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College Composition Lesson Plan: Advice to Writers

by Travis Poling, November 2011


This lesson is to be used after the class has written at least two larger papers, or enough to be able to
reflect with at least some experience on the writing process.
Reflection on the Writing Process
(15-20 min)
Briefly review the components of the writing process, reminding students that the order and length of
each part can change depending on the personality of the writer and the purpose of the writing.
Here's the writing process as I present it in my classes: Write writing process in the middle of the
board, and the following components around it, with a straight line connecting each to the center:
Prewrite, draft, research, collaborate, revise, edit, share.
Ask students to discuss the questions below in pairs/trios, then report back to the whole class. Write
their responses on the board, and ask for explanation/conversation. (Write each heading on the board
as you get to the question: Helpful, Challenges, Advice)
1. As you've written your last two papers for this class, what part of the writing process has been
the most helpful?
2. What part of the writing process has been most challenging?
3. What advice would you give to people who are starting out in a composition class to overcome
these challenges?
Reading Writing In The Age Of Distraction by Cory Doctorow
(5-7 min)
Depending on the nature of your class, read the essay out loud, or have the students read it
independently or in groups.
Reflection on the Reading
Guide class discussion around the following questions:
(5-10 min)
1. What parts of this essay resonated with your experience with the writing process?
2. What parts of this essay are different from your experience?
Freewriting
(20-30 min)
In freewriting, students write about a prompt for a set amount of time with no concern for grammar,
mechanics, or complete sentences. The point is to simply keep writing, getting their ideas onto the
page.
Read the following prompt to the class and provide 20-30 minutes for them to write:
In his essay, Cory Doctorow gives advice to his fellow writers based on his own experience.
Following Doctorow's example, what advice would you give to writers and students in college
composition courses, based on what has worked for your own writing process?
Following the freewrite, you may decide to ask students to read their writings to the class as a way of
sharing their advice with one another.
"College Composition Lesson Plan: Advice to Writers" by Travis Poling is distributed under a Creative
Commons Attribution-NonCommercial-ShareAlike 3.0 license. Visit http://travispoling.com for more
info.

Writing In The Age Of Distraction by Cory Doctorow


from Context: Further Selected Essays on Productivity, Creativity,
Parenting, and Politics in the 21st Century (2011)
We know that our readers are distracted and sometimes even overwhelmed by the myriad distractions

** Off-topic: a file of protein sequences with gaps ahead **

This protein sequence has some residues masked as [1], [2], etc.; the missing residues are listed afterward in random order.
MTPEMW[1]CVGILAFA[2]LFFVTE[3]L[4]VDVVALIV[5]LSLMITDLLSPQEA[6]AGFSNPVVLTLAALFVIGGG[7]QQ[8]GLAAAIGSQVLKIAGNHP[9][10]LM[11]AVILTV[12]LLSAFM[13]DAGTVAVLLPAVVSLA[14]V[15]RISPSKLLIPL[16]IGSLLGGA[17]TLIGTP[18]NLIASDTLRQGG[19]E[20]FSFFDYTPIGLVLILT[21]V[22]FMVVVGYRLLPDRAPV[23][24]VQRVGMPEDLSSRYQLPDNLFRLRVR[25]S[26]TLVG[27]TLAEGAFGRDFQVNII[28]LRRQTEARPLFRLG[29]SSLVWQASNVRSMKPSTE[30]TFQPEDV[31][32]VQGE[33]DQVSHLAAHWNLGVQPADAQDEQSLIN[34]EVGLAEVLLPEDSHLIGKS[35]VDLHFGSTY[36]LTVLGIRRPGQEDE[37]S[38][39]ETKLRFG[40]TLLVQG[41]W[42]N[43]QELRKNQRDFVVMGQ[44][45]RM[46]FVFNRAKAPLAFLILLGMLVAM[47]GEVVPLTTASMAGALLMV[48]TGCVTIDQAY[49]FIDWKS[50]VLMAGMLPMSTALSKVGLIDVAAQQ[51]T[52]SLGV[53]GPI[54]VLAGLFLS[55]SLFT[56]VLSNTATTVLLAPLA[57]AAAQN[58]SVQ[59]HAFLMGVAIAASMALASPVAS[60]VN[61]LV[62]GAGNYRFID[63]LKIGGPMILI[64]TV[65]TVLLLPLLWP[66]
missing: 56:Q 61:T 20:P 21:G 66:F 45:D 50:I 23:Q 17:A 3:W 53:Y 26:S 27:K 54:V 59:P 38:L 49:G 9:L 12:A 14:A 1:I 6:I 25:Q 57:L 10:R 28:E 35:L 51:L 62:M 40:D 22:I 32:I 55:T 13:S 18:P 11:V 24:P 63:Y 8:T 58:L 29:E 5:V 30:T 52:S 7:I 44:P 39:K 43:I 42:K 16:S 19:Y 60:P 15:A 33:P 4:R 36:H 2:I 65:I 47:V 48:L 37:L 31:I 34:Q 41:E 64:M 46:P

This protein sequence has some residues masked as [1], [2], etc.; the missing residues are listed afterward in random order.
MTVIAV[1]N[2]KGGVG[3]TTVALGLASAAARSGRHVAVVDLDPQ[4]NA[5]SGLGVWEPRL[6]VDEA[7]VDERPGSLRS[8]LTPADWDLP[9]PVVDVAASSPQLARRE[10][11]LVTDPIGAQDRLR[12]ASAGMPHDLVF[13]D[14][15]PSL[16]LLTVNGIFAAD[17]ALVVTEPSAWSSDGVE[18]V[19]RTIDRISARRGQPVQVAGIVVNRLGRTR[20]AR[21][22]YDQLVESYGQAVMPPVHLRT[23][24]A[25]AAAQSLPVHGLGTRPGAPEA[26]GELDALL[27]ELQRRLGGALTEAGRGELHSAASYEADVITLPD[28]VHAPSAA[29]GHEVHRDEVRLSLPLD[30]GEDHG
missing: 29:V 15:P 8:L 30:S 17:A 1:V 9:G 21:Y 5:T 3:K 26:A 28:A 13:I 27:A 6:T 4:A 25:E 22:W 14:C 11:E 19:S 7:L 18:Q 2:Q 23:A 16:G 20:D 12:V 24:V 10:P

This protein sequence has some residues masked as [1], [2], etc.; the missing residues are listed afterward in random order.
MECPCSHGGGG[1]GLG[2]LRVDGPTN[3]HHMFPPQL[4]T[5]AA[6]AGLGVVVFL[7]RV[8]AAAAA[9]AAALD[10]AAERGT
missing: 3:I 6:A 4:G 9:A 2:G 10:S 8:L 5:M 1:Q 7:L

that lie one click away on the internet, but of course writers face the same glorious problem: the
delirious world of information and communication and community that lurks behind your screen, one
alt-tab away from your word-processor.
The single worst piece of writing advice I ever got was to stay away from the internet because it would
only waste my time and wouldnt help my writing. This advice was wrong creatively, professionally,
artistically, and personally, but I know where the writer who doled it out was coming from. Every now
and again, when I see a new website, game, or service, I sense the tug of an attention black hole: a
time-sink that is just waiting to fill my every discretionary moment with distraction. As a co-parenting
new father who writes at least a book per year, half-a-dozen columns a month, ten or more blog posts
a day, plus assorted novellas and stories and speeches, I know just how short time can be and how
dangerous distraction is.
But the internet has been very good to me. Its informed my creativity and aesthetics, its benefited me
professionally and personally, and for every moment it steals, it gives back a hundred delights. Id no
sooner give it up than Id give up fiction or any other pleasurable vice.
I think Ive managed to balance things out through a few simple techniques that Ive been refining for
years. I still sometimes feel frazzled and info-whelmed, but thats rare. Most of the time, Im on top of
my workload and my muse. Heres how I do it:
Short, regular work schedule
When Im working on a story or novel, I set a modest daily goalusually a page or twoand
then I meet it every day, doing nothing else while Im working on it. Its not plausible or
desirable to try to get the world to go away for hours at a time, but its entirely possible to make
it all shut up for 20 minutes. Writing a page every day gets me more than a novel per yeardo